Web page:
When Should You Worry About Your Memory?
Do you worry that your memory is getting worse? Have you misplaced your car keys (again!), and think that maybe you are in the early throes of Alzheimer’s? If so, you are not alone. There are so many reports about the increasing number of people with Alzheimer’s, it is only natural to worry. However, it is also known that as people grow older, cognitive and physical functioning slow down. So when should you worry?
Dr. Robert Stern, Professor of Neurology and Neurosurgery at the Boston University Alzheimer’s Disease Center, provides some excellent guidance on this topic. As people age, it is normal for people to take longer to find the right word, or remember someone’s name. And people who are distracted can find themselves in front of their refrigerators, wondering what it was that they were looking for. These are examples of normal aging according to Dr. Stern, and though they may be frustrating, they are generally not something to be worried about.
Signs that you are experiencing something more serious than normal aging include:
- Not being able to remember information that you just heard, such as the time of a movie
- Not being able to retrieve the right word or name even when given hints or more information to help find the word
- Getting lost while driving in a familiar area
- Having trouble with organization and planning
- Having difficulty executing tasks that one used to perform easily, such as balancing a check book
- Not remember what common tools or devices are used for
These basic guidelines have been very helpful to many people, especially the “worried well”.
Introducing Subjective Cognitive Decline
The Alzheimer’s Association International Conference in Boston this summer introduced a new concept: “Subjective Cognitive Decline”, or SCD. This concept builds off of five different research studies that linked people with self-reported concerns about cognitive decline but who tested normally with a later diagnosis of cognitive impairment. The five studies did not use standard measures to gauge cognitive decline, nor did they report the same forms of impairment.
One found a link between SCD and the gene known to be a risk factor for Alzheimer’s. Another study found a link between SCD and a decline in episodic memory, but not overall cognitive status. A third study found an association with the following array of factors: gender, estrogen use, family history of cognitive decline, and being overweight.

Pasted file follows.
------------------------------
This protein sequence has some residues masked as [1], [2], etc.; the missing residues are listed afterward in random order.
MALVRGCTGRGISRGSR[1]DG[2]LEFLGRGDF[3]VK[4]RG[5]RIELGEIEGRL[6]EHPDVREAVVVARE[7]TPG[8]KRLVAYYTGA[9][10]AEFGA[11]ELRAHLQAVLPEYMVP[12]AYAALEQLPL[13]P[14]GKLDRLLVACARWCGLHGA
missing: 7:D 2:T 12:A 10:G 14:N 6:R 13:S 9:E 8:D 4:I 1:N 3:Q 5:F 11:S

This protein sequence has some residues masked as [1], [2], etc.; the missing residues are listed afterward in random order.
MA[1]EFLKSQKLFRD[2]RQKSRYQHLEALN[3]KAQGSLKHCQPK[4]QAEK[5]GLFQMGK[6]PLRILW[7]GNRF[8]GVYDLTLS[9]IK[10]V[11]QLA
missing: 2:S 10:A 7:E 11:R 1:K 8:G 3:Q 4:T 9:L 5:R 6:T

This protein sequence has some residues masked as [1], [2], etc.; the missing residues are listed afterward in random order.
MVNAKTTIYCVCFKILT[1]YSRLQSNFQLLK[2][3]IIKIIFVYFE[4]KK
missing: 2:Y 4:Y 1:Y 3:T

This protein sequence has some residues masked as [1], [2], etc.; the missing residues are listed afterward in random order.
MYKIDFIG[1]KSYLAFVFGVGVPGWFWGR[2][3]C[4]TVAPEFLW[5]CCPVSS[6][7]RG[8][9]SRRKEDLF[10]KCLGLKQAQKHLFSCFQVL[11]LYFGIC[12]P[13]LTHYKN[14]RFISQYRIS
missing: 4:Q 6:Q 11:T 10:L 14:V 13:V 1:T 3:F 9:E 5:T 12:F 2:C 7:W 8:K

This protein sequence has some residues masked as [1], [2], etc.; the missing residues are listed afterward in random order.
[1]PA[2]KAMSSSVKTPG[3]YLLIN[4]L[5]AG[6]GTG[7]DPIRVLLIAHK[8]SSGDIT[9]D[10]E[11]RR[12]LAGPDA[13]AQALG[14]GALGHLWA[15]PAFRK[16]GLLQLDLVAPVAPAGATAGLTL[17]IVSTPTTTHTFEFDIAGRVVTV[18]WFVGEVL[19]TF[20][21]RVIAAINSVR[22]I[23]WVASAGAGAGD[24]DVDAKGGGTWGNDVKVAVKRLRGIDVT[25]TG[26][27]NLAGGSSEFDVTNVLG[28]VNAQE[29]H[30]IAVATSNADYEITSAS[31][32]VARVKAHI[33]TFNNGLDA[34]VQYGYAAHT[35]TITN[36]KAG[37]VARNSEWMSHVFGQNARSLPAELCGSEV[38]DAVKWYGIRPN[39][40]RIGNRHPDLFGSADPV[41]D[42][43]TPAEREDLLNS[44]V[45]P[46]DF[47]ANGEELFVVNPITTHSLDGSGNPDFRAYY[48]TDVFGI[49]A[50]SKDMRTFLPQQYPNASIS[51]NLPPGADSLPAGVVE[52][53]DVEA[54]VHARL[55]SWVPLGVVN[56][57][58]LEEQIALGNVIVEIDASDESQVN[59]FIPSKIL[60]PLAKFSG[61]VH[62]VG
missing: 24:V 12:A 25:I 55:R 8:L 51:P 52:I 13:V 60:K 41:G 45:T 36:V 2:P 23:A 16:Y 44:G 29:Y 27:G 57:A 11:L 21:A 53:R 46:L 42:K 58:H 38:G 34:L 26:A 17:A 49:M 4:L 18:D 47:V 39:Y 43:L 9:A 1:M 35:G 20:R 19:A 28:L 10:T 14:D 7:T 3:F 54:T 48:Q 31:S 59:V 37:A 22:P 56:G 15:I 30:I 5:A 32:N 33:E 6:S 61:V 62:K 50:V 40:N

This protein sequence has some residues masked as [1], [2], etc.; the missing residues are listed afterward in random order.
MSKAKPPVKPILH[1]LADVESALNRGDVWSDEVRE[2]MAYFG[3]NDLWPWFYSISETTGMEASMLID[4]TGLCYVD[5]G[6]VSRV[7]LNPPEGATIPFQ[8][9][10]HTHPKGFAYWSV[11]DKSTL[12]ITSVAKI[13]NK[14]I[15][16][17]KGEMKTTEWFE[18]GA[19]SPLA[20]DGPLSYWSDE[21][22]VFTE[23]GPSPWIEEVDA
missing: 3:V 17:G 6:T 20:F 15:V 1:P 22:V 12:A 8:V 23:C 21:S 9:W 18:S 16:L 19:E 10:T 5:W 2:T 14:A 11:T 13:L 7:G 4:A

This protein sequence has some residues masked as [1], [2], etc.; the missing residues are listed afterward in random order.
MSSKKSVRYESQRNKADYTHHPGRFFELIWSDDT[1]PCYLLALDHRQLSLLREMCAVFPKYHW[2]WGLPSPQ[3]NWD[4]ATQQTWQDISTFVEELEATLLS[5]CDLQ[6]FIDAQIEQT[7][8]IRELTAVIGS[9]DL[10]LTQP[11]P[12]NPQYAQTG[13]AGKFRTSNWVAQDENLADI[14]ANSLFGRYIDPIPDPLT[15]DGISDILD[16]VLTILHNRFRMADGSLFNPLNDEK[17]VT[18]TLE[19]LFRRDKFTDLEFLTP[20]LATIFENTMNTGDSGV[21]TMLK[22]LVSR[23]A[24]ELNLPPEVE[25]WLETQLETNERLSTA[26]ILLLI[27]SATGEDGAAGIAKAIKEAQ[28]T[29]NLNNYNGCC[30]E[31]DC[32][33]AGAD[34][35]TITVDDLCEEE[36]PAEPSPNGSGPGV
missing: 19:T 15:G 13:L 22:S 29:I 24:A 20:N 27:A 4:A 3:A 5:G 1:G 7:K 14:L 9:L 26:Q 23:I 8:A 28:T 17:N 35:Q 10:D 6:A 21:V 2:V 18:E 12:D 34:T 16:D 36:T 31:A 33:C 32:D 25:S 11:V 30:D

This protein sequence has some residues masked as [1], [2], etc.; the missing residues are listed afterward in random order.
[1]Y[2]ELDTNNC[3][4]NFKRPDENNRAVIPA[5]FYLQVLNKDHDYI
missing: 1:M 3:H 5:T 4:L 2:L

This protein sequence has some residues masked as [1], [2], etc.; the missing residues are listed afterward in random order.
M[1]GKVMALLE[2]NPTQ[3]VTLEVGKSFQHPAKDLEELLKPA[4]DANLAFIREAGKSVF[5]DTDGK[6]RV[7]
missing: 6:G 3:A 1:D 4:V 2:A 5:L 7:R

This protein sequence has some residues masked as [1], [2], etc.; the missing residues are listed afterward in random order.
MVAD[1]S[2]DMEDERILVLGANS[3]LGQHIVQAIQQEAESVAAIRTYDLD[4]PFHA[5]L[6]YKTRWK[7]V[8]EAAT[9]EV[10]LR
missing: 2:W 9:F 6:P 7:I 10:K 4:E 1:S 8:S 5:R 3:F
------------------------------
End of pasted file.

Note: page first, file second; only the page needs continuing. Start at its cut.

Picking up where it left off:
A working group created by the Alzheimer’s Association has developed a standard framework for assessing those who report concerns about memory loss, including the development of a standard definition of SCD:
A subjectively experienced persistent continuous cognitive decline or decline in cognitive capacity compared with a previously normal state, which is not related to an acute event. Performance on standard tests used to define cognitive impairment is normal.
The researchers think that those who self report cognitive issues but who test normally have a higher likelihood of developing Alzheimer’s, and therefore, are ideal candidates for clinical trials.
Does this New Concept have Merit?
The response from the public and some physicians to the concept of SCD has been mixed. There has been a front article discussion in The New York Times. There are concerns that this idea will only create more worried well, as most people will experience some decline in their mental prowess as they age. There are concerns about unnecessary anxiety. There are questions about the ability of people to know what is “normal” and whether anyone can be objective about their cognitive abilities.
Some speak about the “dementia industry” and think in its efforts to obtain more funding, it is fear mongering. Last, there are those who question the ethics of trying to identify people who are currently normal, but who may have a higher risk of developing a disease for which there is no effective treatment.
Over the course of the next years, researchers will try to refine the concept of SCD and develop objective measurements. At the moment, the concept seems too loosely tied to functional impairment to be of much use to those outside the research field.